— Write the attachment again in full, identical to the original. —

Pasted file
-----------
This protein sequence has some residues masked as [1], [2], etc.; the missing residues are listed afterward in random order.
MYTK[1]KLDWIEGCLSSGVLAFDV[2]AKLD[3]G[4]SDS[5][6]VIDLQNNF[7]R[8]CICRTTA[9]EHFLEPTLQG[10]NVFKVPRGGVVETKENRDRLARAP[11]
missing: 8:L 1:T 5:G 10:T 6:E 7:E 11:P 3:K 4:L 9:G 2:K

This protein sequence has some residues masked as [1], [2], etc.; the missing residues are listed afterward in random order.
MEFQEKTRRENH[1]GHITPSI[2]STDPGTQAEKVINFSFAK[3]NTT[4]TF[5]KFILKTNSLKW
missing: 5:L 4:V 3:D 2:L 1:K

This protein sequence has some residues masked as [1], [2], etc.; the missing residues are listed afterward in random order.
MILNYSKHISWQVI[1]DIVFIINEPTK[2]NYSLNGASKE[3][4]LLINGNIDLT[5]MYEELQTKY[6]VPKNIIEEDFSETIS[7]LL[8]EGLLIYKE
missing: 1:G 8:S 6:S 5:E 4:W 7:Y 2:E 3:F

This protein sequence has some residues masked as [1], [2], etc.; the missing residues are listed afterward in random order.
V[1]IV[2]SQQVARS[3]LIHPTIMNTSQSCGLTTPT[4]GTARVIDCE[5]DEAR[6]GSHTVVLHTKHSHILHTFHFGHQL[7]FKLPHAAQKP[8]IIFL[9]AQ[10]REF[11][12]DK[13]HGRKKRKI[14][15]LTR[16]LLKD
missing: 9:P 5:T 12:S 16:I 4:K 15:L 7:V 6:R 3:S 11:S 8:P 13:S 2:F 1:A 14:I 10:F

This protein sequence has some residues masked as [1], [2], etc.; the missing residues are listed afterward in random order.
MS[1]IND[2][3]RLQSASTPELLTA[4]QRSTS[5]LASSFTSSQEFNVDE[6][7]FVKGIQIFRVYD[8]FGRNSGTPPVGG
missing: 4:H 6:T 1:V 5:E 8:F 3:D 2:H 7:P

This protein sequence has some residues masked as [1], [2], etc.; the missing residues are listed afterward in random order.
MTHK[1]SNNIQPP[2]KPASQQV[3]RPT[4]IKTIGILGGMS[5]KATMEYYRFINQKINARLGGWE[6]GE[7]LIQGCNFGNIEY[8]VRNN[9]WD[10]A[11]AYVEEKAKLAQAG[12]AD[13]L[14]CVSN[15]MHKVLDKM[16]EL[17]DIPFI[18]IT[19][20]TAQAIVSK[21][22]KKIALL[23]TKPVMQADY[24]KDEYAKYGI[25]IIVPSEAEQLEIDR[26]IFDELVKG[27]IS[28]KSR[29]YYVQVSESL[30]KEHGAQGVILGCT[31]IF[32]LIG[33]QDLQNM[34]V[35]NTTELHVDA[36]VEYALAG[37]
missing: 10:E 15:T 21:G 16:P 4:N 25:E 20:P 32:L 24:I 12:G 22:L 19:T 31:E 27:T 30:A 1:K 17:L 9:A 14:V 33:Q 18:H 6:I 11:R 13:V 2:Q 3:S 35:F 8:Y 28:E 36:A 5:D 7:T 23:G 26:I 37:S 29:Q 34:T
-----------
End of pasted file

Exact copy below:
This protein sequence has some residues masked as [1], [2], etc.; the missing residues are listed afterward in random order.
MYTK[1]KLDWIEGCLSSGVLAFDV[2]AKLD[3]G[4]SDS[5][6]VIDLQNNF[7]R[8]CICRTTA[9]EHFLEPTLQG[10]NVFKVPRGGVVETKENRDRLARAP[11]
missing: 8:L 1:T 5:G 10:T 6:E 7:E 11:P 3:K 4:L 9:G 2:K

This protein sequence has some residues masked as [1], [2], etc.; the missing residues are listed afterward in random order.
MEFQEKTRRENH[1]GHITPSI[2]STDPGTQAEKVINFSFAK[3]NTT[4]TF[5]KFILKTNSLKW
missing: 5:L 4:V 3:D 2:L 1:K

This protein sequence has some residues masked as [1], [2], etc.; the missing residues are listed afterward in random order.
MILNYSKHISWQVI[1]DIVFIINEPTK[2]NYSLNGASKE[3][4]LLINGNIDLT[5]MYEELQTKY[6]VPKNIIEEDFSETIS[7]LL[8]EGLLIYKE
missing: 1:G 8:S 6:S 5:E 4:W 7:Y 2:E 3:F

This protein sequence has some residues masked as [1], [2], etc.; the missing residues are listed afterward in random order.
V[1]IV[2]SQQVARS[3]LIHPTIMNTSQSCGLTTPT[4]GTARVIDCE[5]DEAR[6]GSHTVVLHTKHSHILHTFHFGHQL[7]FKLPHAAQKP[8]IIFL[9]AQ[10]REF[11][12]DK[13]HGRKKRKI[14][15]LTR[16]LLKD
missing: 9:P 5:T 12:S 16:I 4:K 15:L 7:V 6:R 3:S 11:S 8:P 13:S 2:F 1:A 14:I 10:F

This protein sequence has some residues masked as [1], [2], etc.; the missing residues are listed afterward in random order.
MS[1]IND[2][3]RLQSASTPELLTA[4]QRSTS[5]LASSFTSSQEFNVDE[6][7]FVKGIQIFRVYD[8]FGRNSGTPPVGG
missing: 4:H 6:T 1:V 5:E 8:F 3:D 2:H 7:P

This protein sequence has some residues masked as [1], [2], etc.; the missing residues are listed afterward in random order.
MTHK[1]SNNIQPP[2]KPASQQV[3]RPT[4]IKTIGILGGMS[5]KATMEYYRFINQKINARLGGWE[6]GE[7]LIQGCNFGNIEY[8]VRNN[9]WD[10]A[11]AYVEEKAKLAQAG[12]AD[13]L[14]CVSN[15]MHKVLDKM[16]EL[17]DIPFI[18]IT[19][20]TAQAIVSK[21][22]KKIALL[23]TKPVMQADY[24]KDEYAKYGI[25]IIVPSEAEQLEIDR[26]IFDELVKG[27]IS[28]KSR[29]YYVQVSESL[30]KEHGAQGVILGCT[31]IF[32]LIG[33]QDLQNM[34]V[35]NTTELHVDA[36]VEYALAG[37]
missing: 10:E 15:T 21:G 16:P 4:N 25:E 20:P 32:L 24:I 12:G 22:L 19:T 31:E 27:T 30:A 1:K 17:L 9:A 14:V 33:Q 18:H 6:I 11:R 13:V 2:Q 3:S 35:F 8:Y 28:E 36:A 5:D 7:T 23:G 26:I 37:S 29:Q 34:T